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2018 Senior Bowl North Practice Day 1

Steve Shoup



Baker Mayfield: While I’m not trying to make excuses, I do believe context matters so it is worth noting that Mayfield had to arrive late to the Senior Bowl due to his mother being in the hospital. Not only does Mayfield have something serious on his mind as he works out in front of 32 NFL teams, but due to the late arrival he didn’t have any time to work with coaches or get to know his targets prior to the opening practice. (Best wishes to Baker Mayfield and his family during this time, and hopefully his mother will recover soon)


Even without taking the added context into account I thought Mayfield had the best QB day of any QB on either squad. He was far from perfect, but he showed good accuracy and ball placement throughout the day. In 7 on 7 and team drills he threw guys open and typically read the defense properly.


Mayfield started the practice a little slow, though still was generally accurate as his receivers and tight ends could typically still make a play on the ball even if it was slightly off target (this was better than the other QBs who had multiple passes not even close to the WRs). As practice wore on Mayfield seemed to get more comfortable and really played well in team drills.


The only real knock on Mayfield throughout the day was that his velocity on passes was inconsistent. It wasn’t “bad” in the sense that it would be a major hindrance at the next level, but he didn’t have the tightest spiral.


Josh Allen: Allen was the other big name QB on the field yesterday and he at times showed why he has franchise QB hype, while at other times showed that he is a major work in progress and shouldn’t be considered a top 100 player.


Allen’s arm strength is a clear weapon from the first attempt as you saw an absolute cannon behind his throws. The zip on his ball is impressive and when he’s on target, it’s easy to see the potential and get excited. The problem is the accuracy is not there consistently as on more throws than you’d like to see he either over threw or threw behind his intended target. He also struggled to check down a couple of times. Both of these issues are things that have plagued him throughout his college career.


While there were definite inconsistencies and some of Allen’s bad habits were on display, by in large it was a positive practice for him. The arm talent is real and Allen moved well in the pocket, which are two key traits in today’s NFL. the accuracy is worrisome, but while not a positive for him, I don’t think the issues were as bad as some of his college tape. I don’t think that means Allen should be a top 10 pick like some are suggesting, but it was a positive first practice and if he builds on it and improves from here it could go to helping his draft stock.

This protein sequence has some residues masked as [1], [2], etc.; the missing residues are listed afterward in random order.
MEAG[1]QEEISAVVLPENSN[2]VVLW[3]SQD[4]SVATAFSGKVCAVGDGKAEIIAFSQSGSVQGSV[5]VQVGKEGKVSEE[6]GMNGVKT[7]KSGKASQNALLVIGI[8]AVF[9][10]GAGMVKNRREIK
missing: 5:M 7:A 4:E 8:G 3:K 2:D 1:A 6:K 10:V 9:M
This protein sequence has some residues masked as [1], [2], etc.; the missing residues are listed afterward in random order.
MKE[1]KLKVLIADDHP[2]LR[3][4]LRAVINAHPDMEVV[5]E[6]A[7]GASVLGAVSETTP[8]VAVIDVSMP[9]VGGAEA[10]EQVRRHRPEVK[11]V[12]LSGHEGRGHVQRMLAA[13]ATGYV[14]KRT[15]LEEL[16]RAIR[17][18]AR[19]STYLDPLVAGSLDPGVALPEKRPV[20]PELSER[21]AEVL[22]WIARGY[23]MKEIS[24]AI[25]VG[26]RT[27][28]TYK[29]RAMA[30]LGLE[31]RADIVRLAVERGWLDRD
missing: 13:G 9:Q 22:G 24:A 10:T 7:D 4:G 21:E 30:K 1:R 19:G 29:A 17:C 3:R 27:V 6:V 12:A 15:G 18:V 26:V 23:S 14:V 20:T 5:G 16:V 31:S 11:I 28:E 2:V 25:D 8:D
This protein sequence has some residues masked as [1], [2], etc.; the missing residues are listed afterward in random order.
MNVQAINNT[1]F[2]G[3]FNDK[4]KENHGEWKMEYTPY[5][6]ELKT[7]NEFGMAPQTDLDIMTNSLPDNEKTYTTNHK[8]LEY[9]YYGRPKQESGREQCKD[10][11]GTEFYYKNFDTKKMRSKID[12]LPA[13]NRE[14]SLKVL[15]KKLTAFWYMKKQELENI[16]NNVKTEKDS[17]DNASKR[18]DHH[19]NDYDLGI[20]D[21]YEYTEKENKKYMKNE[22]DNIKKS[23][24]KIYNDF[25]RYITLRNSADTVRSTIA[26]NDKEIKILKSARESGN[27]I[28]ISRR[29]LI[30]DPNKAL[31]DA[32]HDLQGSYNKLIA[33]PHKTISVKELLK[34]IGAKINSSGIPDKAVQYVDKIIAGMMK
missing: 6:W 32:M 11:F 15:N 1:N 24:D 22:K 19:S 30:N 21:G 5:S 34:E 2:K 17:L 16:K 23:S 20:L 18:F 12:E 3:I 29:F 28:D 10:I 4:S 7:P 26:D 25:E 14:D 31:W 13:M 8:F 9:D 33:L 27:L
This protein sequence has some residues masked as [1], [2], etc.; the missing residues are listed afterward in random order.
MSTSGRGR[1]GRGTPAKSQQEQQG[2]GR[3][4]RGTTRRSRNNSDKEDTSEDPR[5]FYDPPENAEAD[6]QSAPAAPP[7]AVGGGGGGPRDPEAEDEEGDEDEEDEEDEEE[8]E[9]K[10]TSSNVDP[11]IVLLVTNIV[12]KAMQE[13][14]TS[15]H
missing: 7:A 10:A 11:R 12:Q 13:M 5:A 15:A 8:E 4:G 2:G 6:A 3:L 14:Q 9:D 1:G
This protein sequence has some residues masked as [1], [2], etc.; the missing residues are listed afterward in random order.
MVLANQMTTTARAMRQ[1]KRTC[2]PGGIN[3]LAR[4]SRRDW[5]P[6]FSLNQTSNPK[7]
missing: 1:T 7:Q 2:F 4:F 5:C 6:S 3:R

Tanner Lee: While clearly behind the top two QBs, Lee had a positive day as well. Lee was inconsistent throughout practice and threw at least one interception on a ball he should have thrown away. Despite those negatives, Lee had a number of positives as well. Early in 7 on 7 drills he fit a ball into a tight window down the sideline to Braxton Berrios (who made a tremendous effort on the play). Later in 1-on-1’s he threw one of the best deep balls of the day to Justin Watson. There were a couple of other “wow” throws throughout the day, but the negatives did cancel out some of positives for sure. While Lee didn’t come in with a lot of hype, he handled himself well in the first practice and he could intrigue teams as a late round target with some skills worth developing.


Luke Falk: Falk had a pretty nondescript practice, which isn’t good when you are sharing the field with two of the biggest names in the draft. Falk didn’t do much wrong, as he was fairly accurate in the short and intermediate areas. The problem is he didn’t really wow with arm strength and struggled with deep balls. Falk looks like a pretty limited QB who will probably be capped as a back-up only.


Running backs:


Kalen Ballage: Ballage was the most impressive running back of the day on the North squad, though most of his good work came as a receiver out of the backfield. Ballage is an excellent route runner and caught everything cleanly throughout practice. He was the toughest guy to cover and linebackers have almost no shot versus him in 1 on 1 coverage. Ballage isn’t as talented as a runner as a David Johnson or Le’Veon Bell, but his pass catching ability will find him an early role in an offense at the next level. Some teams may even consider moving him off the running back position.


Tight End: